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Tingari Dreaming 5 (2005), by Aboriginal artist Thomas Tjapaltjarri (Australia)
Thomas Tjapaltjarri: Tingari Dreaming 5,
synthetic polymers on linen, 150cm x 200cm
$7500

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Tingari Dreaming 5 (2005), by Aboriginal artist Thomas Tjapaltjarri (Australia)

Tingari Dreaming 5 (2005),
synthetic polymers on linen,
150cm x 200cm,
$7500

Tingari Dreaming 2 (2005), by Aboriginal artist Thomas Tjapaltjarri (Australia)

Tingari Dreaming 2 (2005),
synthetic polymers on linen,
200cm x 120cm,
$6500

Tingari Dreaming, by Aboriginal artist Thomas Tjapaltjarri (Australia)

Tingari Dreaming,
acrylic on linen,
122cm x 202cm,
(SOLD)

Tingari Dreaming 4 (2005), by Aboriginal artist Thomas Tjapaltjarri (Australia)

Tingari Dreaming 4 (2005),
synthetic polymers on linen,
150cm x 200cm,
(SOLD)

Tingari Dreaming (2005), by Aboriginal artist Thomas Tjapaltjarri (Australia)

Tingari Dreaming (2005),
synthetic polymers on linen,
213cm x 122cm,
(SOLD)

Tingari Dreaming 3 (2005), by Aboriginal artist Thomas Tjapaltjarri (Australia)

Tingari Dreaming 3 (2005),
synthetic polymers on linen,
149cm x 206cm,
(SOLD)


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"Tingari" is a creation story from the dreamtime. A group of ancestral Pintupi Aboriginal elders embarked upon periodic epic journeys through the vastness of the Gibson/Western deserts. As the elders travelled, performing sacred and mystical rituals, they opened up new land. The travels of these elders, "Tingari" are handed down from generation to generation in song and painting cycles that are part of the Pintupi people's beliefs today. The songs and paintings of the Tingari Cycle form an integral part of the dreamings and culture passed to the next generation of initiates known as the Punyunyu.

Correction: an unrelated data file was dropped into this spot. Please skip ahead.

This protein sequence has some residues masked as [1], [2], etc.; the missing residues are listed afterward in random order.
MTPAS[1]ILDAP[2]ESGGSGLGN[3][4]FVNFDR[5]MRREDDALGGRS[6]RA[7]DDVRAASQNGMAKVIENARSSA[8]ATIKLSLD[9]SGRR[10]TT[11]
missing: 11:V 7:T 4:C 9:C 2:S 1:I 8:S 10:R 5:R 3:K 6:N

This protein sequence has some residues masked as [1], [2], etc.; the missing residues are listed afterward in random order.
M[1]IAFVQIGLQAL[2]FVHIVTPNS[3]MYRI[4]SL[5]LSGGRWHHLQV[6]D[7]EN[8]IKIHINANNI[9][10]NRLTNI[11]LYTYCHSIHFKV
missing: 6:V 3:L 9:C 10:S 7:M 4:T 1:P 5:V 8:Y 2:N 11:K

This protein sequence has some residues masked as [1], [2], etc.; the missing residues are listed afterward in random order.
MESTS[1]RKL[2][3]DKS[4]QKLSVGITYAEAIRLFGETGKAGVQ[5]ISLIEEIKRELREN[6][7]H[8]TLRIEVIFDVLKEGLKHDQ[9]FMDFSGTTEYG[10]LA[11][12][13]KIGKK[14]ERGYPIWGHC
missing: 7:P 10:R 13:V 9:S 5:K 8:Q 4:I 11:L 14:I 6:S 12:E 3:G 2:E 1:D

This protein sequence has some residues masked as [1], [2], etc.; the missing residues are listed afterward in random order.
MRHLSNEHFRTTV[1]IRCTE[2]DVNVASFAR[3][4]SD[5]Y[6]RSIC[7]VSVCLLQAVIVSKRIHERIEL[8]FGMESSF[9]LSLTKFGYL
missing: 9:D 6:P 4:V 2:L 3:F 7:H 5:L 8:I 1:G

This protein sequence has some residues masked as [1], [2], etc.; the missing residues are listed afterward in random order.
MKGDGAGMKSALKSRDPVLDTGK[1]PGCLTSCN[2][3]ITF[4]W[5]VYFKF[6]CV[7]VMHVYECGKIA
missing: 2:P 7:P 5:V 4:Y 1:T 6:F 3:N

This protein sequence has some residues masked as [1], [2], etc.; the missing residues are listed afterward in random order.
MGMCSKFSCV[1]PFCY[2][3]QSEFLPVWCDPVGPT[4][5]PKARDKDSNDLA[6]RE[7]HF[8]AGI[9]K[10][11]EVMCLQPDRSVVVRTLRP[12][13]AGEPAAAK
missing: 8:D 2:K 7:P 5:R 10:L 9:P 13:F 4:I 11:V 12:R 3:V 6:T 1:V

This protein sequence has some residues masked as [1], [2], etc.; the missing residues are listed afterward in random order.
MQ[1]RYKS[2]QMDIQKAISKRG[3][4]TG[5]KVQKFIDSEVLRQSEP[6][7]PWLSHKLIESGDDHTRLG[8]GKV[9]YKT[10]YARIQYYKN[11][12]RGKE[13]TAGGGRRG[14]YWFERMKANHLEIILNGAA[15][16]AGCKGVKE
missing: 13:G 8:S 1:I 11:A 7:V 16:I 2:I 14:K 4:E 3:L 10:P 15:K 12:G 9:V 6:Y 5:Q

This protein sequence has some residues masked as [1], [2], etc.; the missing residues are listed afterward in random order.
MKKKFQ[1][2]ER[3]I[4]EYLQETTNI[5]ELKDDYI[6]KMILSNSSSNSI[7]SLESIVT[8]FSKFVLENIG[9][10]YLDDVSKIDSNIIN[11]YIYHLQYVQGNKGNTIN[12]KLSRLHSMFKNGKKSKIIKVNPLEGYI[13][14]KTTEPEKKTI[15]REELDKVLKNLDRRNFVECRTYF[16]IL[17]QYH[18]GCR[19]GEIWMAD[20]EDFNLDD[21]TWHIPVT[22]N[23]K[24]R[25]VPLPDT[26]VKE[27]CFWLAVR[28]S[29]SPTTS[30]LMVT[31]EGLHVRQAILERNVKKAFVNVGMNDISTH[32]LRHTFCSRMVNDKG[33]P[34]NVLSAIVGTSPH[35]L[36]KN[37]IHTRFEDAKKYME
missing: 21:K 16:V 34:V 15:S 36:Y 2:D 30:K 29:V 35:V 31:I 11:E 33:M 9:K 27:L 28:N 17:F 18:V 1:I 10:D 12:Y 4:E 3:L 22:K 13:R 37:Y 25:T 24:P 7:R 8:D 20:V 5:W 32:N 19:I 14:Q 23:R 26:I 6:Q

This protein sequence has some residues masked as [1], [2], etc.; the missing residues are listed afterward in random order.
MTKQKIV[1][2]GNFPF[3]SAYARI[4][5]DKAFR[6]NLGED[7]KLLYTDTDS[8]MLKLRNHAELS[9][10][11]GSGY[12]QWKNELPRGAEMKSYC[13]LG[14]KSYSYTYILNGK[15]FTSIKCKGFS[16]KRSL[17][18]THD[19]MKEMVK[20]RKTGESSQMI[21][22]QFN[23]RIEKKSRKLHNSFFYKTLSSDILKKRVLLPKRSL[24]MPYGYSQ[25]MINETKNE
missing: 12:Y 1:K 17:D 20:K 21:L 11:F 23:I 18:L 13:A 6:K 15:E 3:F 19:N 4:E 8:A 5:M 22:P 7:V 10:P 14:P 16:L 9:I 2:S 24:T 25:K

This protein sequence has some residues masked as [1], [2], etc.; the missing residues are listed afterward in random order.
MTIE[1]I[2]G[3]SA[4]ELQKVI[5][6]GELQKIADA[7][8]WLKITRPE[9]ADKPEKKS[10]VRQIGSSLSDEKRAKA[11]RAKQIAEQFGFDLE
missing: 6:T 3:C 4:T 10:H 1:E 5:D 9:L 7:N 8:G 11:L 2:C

The Pintupi people were nomads who wandered over incredible distances from west of Lake MacKay in Western Australia to just east of Kintore in the Northern Territory. The remarkable paintings of the Pintupi are in effect an aerial view landscapes, sometimes on a scale that reflects the vastness of their country. These paintings map not only the physical landscape, but also the spiritual element and how the two interact.

Indeed, the Pintupi lands are so remote that only as recently as 1984, a family group of 9 Pintupi speakers (The Last Nomads) walked out the desert into the small community at Kiwirrkura just inside the Western Australian border. These people had lived undetected and completely unaware of Western culture. When they walked into the 20th century, they brought with them intact dreamings and lore that stretched back tens of thousands of years.

Thomas Tjapaltjarri was one of that group of 9 of the original group who emerged from the desert in 1984; the nomadic streak remains strongest perhaps in Thomas.

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